Then came the events of Jan. 28, 2004.

Shortly after midnight, an intoxicated Brennan entered a woman’s dorm room and allegedly fondled her until she was able to escape. Authorities arrested him and, just a few days later, Buffaloes head coach Gary Barnett dismissed him from the team.

The incident occurred during a time when the school’s football program was under scrutiny for alleged recruiting violations. Player hosts were accused of supplying prospective recruits with alcohol, drugs and sexual favors.

For his part, Brennan denied touching the woman, but admitted, “I was drunk, and I was wrong. I probably wasn’t being a gentleman, and I made a mistake.”

In 2005, he would tell the Honolulu Star-Bulletin’s Dave Reardon: “I don’t think I touched the girl. The only thing I know is that night I acted inappropriately and didn’t leave when I should have.”

On Sept. 16 of that year, a Colorado jury found Brennan guilty of unlawful sexual contact. The jury acquitted him of indecent exposure and criminal attempt to commit sexual assault. Brennan reportedly collapsed into his attorney’s arms as the verdicts were read.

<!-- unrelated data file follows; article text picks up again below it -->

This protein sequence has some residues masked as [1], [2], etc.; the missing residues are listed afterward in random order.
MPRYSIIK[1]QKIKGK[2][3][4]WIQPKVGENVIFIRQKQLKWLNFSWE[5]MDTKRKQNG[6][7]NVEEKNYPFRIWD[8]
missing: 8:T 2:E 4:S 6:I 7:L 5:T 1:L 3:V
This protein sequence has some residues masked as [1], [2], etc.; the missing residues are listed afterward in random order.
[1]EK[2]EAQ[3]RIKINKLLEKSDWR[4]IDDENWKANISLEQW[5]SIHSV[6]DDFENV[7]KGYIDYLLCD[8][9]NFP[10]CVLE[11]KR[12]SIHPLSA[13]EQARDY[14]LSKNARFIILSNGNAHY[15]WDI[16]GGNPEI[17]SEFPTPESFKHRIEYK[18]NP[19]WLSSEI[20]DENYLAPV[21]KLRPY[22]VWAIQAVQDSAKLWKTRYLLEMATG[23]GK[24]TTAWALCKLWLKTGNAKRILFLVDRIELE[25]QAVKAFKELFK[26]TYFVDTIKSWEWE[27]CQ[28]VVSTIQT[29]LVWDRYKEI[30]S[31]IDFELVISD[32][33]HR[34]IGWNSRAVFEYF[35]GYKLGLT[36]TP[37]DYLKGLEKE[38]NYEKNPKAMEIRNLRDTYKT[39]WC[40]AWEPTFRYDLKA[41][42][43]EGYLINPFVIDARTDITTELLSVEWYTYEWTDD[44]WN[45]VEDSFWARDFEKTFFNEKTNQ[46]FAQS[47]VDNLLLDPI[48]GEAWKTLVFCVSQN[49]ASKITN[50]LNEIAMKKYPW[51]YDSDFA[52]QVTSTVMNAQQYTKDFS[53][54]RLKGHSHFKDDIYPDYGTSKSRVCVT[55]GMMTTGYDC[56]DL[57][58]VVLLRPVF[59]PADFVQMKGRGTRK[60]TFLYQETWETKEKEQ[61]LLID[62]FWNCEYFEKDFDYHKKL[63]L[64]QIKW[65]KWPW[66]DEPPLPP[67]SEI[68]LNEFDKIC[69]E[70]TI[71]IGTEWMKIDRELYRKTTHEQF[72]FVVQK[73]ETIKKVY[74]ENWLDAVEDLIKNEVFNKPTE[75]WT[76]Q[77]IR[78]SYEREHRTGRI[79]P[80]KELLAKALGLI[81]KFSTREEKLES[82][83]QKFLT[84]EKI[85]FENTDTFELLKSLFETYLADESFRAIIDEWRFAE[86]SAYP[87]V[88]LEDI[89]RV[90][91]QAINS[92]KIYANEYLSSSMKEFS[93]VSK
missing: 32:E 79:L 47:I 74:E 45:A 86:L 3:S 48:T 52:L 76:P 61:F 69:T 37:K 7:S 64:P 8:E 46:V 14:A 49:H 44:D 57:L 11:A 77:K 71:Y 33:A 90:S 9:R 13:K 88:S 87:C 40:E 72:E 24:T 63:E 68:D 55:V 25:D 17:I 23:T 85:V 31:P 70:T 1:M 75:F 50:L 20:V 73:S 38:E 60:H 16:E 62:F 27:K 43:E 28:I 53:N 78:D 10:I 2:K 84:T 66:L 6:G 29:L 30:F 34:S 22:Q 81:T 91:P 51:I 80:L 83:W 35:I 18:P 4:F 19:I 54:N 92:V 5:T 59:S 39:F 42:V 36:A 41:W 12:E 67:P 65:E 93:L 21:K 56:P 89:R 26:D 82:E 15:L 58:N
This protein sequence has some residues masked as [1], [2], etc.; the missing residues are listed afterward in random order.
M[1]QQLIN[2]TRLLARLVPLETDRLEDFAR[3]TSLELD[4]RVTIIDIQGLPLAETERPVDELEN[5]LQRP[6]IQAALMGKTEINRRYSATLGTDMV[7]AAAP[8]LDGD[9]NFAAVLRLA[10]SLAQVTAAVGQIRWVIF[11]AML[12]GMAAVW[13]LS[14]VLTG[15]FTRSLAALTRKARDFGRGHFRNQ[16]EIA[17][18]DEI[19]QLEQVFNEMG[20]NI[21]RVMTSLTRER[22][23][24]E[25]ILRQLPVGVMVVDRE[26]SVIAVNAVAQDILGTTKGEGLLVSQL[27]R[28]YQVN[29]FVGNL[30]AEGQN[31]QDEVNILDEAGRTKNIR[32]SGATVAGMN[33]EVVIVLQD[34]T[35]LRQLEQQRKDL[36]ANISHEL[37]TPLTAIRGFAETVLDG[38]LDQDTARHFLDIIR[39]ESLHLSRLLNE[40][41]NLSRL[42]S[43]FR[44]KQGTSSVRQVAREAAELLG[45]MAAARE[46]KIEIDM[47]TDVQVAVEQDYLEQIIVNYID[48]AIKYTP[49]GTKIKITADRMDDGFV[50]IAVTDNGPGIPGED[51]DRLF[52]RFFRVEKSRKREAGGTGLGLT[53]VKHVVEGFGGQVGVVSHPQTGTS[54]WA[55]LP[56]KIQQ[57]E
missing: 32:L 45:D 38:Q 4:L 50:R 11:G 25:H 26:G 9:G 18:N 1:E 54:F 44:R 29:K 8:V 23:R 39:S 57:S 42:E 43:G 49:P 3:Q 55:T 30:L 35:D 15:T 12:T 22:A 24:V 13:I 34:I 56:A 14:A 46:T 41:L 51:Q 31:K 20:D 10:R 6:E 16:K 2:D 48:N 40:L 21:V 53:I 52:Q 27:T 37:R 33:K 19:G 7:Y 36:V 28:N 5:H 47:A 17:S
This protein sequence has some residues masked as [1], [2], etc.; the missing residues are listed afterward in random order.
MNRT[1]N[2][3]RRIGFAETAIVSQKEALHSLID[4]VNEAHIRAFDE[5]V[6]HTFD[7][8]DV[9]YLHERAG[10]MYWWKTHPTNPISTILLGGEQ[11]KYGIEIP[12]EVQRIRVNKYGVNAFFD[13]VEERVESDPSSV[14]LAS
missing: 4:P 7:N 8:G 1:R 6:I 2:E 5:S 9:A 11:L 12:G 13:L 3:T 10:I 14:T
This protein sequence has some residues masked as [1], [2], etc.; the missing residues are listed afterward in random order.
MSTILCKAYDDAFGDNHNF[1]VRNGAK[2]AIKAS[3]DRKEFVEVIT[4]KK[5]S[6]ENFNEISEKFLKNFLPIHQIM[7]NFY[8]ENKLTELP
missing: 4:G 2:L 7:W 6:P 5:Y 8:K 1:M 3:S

Brennan faced up to 12 years in prison. However, the conviction was later vacated because of shaky evidence. Brennan wound up serving seven days in jail and was placed on four years’ probation.

Looking to return to football, Brennan returned to California and enrolled at Saddleback Community College (the same junior college that produced future Hawaii basketball great Anthony Carter). The freshman put up big numbers for the Gauchos, passing for 3,395 yards and 30 TDs in 12 regular-season games.

Ready to put his legal difficulties behind him, Brennan was ready for a fresh start. But there were few offers. The Syracuse coaching staff liked him and prepared to offer him a scholarship on National Signing Day in 2005, but the school’s administration nixed that idea after learning of his troubles at Colorado.

Finally, there was the University of Hawaii.

Entering his seventh season as Hawaii’s head coach, June Jones was a big believer in second chances. In 1999, he offered a scholarship to San Diego prep standout Pisa Tinoisamoa, who had been sentenced to 270 days in jail after being convicted of felony assault. At Hawaii, the talented linebacker blossomed into an All-WAC performer and later played eight seasons in the NFL.

“That was a big point when they were recruiting me,” Brennan would later tell Reardon. “They told me about Pisa and how this could be the right place for a second chance.”